Communication: it’s how knowledge is shared and ideas are spread. Most importantly, it is something you are in total control of.
On a college campus, there are so many potential social interactions you can get yourself into that can be beneficial not only to your success in college, but your success in life.
This type of networking is going to take effort. This means taking initiative and doing things like striking up conversations, joining student clubs, going into office hours, and getting out of your comfort zone when it comes to making social connections.
Getting people together is an important aspect of building community. It’s how true connections are made and friendships are built. One of the best ways to easily build rapport between individuals and new groups is having a game night. Games ease people out of their comfort zones and get people to open up and come out of their shell in a fun and creative way. Whether you are hosting a party, game night, new group orientation, or just have a group of friends who want to get together, here we offer some to the best games to play for parties, get-togethers, and group meetups. These games will promote community, help people get to know each other better, and provide good laughs and conversation.
This saying, known in some circles as words to live by for finding true purpose in life, will soon have meaning to the college admissions process.
There is growing concern that the current state of college admissions is flawed.
Many college officials are taking notice to a path to college acceptance that relies too heavily on personal accomplishments (grades and test scores). This promotes a selfish, me-first, everyone-against-each-other mentality rather than a care for the common good of others and greater good of society.
When the Dean of Admissions at all Ivy League schools get together and agree on something, you better listen.
The college admissions process is a major roadmap for how students choose to shape their high school experience. The future of college admissions will look at what students are doing to make the world a better place.
If you are a current high school student, there are a few things you can start doing that can help you get accepted to the college of your dreams.
Bringing a bike to college is not only a great idea for ease of access in getting around campus, but also in the affordability and fun it provides as both a transportation device and a hobby.
While bringing a car to campus isn’t always an option for some students, it’s nice to have some way to easily (and affordably) get around. This is where having a bike in college comes in handy. Having a bicycle in college is such a convenience you will see some students pick one up who haven’t ridden in years.
Regardless of how far you will be living from campus, a bike can even become useful for travel between classes, given how large some university campuses are. A bike can also be used to help carry your heavy book bag to and from class when equipped with a rack and panniers.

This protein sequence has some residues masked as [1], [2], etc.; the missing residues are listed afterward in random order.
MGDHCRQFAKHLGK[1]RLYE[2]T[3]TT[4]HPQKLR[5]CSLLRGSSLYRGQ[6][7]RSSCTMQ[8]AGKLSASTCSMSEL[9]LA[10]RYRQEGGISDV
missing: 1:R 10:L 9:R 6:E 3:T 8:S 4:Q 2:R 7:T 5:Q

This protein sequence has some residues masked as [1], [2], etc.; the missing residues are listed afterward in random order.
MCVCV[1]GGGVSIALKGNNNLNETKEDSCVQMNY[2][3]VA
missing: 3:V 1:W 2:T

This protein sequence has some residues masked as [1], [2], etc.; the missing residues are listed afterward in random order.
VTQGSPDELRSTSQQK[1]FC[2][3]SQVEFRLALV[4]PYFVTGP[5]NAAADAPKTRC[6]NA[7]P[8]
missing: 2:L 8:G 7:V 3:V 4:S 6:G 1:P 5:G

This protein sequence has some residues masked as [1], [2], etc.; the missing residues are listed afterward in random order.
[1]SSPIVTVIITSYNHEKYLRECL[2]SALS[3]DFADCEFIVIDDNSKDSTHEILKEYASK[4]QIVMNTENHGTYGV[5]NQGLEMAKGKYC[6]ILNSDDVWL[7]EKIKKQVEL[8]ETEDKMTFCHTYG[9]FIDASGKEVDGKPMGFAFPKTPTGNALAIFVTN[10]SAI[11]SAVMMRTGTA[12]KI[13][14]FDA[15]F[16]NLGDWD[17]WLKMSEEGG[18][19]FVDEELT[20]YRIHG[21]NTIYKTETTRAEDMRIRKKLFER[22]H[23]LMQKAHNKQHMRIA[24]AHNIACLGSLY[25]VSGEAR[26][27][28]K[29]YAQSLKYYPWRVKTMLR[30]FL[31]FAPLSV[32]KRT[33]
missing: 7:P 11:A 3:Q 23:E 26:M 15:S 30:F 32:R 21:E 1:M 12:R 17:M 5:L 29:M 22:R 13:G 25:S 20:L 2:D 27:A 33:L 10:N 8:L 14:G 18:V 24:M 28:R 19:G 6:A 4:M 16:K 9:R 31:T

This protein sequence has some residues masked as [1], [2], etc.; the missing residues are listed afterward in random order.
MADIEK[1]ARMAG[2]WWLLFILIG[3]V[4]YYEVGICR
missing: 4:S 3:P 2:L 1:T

“A bike that can support a rack with panniers is the best bike for all college life.”
Whether you are a frequent rider, or a student who hasn’t been on a bike in a while and is considering picking one up, we'll take a look at some of the top bikes for college students as well as offer some tips for safety and maintenance when bringing a bike to college.
Why should prospective college students take MOOCs?
Students preparing to enter college can take these courses to ease the transition to college by getting a taste of college-level coursework. These online courses allow students to dive deeper into a subject they have an interest in and get a head start on their prospective college major.
Taking these classes demonstrates interest and shows a passion for learning. It is a chance to set yourself apart from others and provide yourself with a well-rounded education or solidify experience in a specific subject.
If you are applying to colleges, completing these courses can help prove that you're university-ready.
That’s how MIT found Battushig Myanganbayar, the student from Mongolia who stood out in a MOOC and was accepted into the school.
“Given that we know how rigorous MITx classes are, seeing a student’s performance in that class can help calibrate us to their readiness for an MIT education.”
Benefits of Taking MOOCs
Can help close the college readiness gap
Further your education
A cheap and easy way to explore a possible major
Gives you an idea of college-level coursework
Can help cover any subject gaps in your transcript records
Gain added experience in a specific subject
Keep yourself busy over summer break
Here we provide 10 MOOCs that will prepare you for college. Now, one may not have time to take all 10 of these courses, but this list helps narrow it down from the hundreds of MOOCs that are out there to a specific few useful online courses that will prepare incoming college students. Many of these are self-paced courses you can take at your own schedule, and the great thing is, they are free to take.